*Sung to the tune of “Breaking Up is Hard to Do” because I like making up songs and then getting them stuck in your heads.
I remember a time not that long ago, college to be exact, when it was so easy to make friends in a new town. You ask the person sitting next to you in class, “Do you want to get together and study for this test?” And you’re friends. You ask the person tanning next to you at the pool, “Want to go to a party tonight?” And you’re friends. You say, “Go Gators!” to the person cheering next to you at the football game. And you’re friends.
But now, you’re older. You’re not in school, your colleagues live hundreds of miles away and knew your IM handle before they knew your last name, and the people you meet at organized functions are busy with their families and don’t have time to keep up with the friends they already have.
You put yourself out there, going to anything you can (even when you don’t want to) where you might meet someone with a common interest, putting a big smile on your face, no matter how uncomfortable you feel. Eventually you meet her. A potential girlfriend. You exchange phone numbers and go home happy that you might be able to see a movie one day with someone other than your husband.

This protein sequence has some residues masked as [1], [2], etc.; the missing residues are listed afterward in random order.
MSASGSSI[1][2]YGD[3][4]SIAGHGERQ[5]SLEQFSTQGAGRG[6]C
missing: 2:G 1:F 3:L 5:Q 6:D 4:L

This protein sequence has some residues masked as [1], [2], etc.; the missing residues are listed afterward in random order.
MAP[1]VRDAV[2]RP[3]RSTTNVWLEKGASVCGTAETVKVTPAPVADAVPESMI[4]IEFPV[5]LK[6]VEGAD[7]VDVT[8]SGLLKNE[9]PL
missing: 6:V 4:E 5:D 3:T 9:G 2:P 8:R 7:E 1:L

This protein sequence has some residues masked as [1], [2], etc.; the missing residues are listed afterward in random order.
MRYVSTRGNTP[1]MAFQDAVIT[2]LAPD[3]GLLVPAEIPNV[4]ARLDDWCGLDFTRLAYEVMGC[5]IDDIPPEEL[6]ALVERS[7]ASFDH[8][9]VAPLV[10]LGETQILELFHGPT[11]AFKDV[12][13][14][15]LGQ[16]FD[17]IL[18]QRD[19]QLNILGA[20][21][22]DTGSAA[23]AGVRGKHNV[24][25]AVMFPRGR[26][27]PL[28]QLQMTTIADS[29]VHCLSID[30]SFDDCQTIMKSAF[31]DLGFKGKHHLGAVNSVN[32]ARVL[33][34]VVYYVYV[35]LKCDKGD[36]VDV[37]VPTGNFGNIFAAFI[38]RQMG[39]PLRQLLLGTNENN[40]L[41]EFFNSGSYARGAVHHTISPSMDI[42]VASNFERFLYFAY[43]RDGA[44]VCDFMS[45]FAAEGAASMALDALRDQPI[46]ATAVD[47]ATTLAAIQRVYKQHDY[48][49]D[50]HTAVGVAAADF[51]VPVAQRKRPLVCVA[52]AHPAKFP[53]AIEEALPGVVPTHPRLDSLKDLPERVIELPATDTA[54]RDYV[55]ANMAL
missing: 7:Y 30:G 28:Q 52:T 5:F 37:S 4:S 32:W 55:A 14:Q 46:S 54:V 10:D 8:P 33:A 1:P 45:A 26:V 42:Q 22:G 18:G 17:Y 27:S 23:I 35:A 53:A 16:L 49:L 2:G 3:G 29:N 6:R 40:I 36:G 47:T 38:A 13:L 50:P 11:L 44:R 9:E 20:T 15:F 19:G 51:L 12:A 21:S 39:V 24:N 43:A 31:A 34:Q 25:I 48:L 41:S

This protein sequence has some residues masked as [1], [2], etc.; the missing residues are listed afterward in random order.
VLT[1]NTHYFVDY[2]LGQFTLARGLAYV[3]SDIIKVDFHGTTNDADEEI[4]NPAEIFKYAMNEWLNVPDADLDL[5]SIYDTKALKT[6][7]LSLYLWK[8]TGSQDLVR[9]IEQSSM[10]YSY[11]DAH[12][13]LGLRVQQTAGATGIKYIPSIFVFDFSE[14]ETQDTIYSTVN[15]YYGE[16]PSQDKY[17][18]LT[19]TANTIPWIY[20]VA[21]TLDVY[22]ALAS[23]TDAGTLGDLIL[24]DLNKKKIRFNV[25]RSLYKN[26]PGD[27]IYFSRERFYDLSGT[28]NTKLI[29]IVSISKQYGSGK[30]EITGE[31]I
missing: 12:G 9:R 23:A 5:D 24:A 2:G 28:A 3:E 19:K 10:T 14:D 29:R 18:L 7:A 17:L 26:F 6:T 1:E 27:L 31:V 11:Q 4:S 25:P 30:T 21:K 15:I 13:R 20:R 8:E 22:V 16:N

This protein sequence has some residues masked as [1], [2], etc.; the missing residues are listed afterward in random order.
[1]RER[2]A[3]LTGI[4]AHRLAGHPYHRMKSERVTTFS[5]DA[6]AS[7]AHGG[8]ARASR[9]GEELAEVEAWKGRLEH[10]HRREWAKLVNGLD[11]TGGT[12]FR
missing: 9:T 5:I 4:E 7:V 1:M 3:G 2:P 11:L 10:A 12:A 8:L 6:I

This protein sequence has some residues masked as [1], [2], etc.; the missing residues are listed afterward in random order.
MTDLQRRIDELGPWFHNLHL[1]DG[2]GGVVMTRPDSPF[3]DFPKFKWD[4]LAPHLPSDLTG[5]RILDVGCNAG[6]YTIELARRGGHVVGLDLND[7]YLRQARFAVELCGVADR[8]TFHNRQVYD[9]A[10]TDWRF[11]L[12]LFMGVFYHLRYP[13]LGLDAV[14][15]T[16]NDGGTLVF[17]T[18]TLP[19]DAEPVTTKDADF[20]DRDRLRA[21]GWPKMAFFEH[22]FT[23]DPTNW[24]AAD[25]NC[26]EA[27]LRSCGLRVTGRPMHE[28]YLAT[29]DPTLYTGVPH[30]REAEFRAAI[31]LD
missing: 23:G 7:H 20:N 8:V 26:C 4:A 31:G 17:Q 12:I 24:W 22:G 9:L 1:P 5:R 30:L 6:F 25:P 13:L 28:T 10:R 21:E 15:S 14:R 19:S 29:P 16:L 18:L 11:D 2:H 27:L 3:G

As the days pass, you look at her phone number. You want to call, but you don’t. How many days do I have to wait so that I don’t seem overly excited or needy? If I wait too long to call, will she lose interest? Should I wait for her to make the first move? You laugh at yourself. It’s not like it’s a boy you’re trying to date. But when you do finally connect and decide to get together, you realize just how much like a blind date it really is. What if we have nothing in common? What if we run out of things to talk about before our lunch even arrives? What if there’s no chemistry? Lunch goes well. It goes so well, in fact, that you don’t realize four hours have passed since you arrived. The girl has made it through your audition, but did you earn a callback? And so the questioning begins again, and you wonder who this insecure person is and where her confident lookalike went. More than anything, you hope that this girl turns out to be good friend material because you don’t know how many more times you can willingly put yourself through this.
Now is when you tell me that I’m not neurotic, or if I am, that I’m not alone (lie if you must).
On a completely unrelated note…
This blog has been going through a bit of an identity crisis in the past year, so I have decided to part ways with Crafty Cher and give her a new home, reserving this blog for posts about life and writing. If you’re interested in my “artsy” side, you can hit me up at Second Glantz Crafts.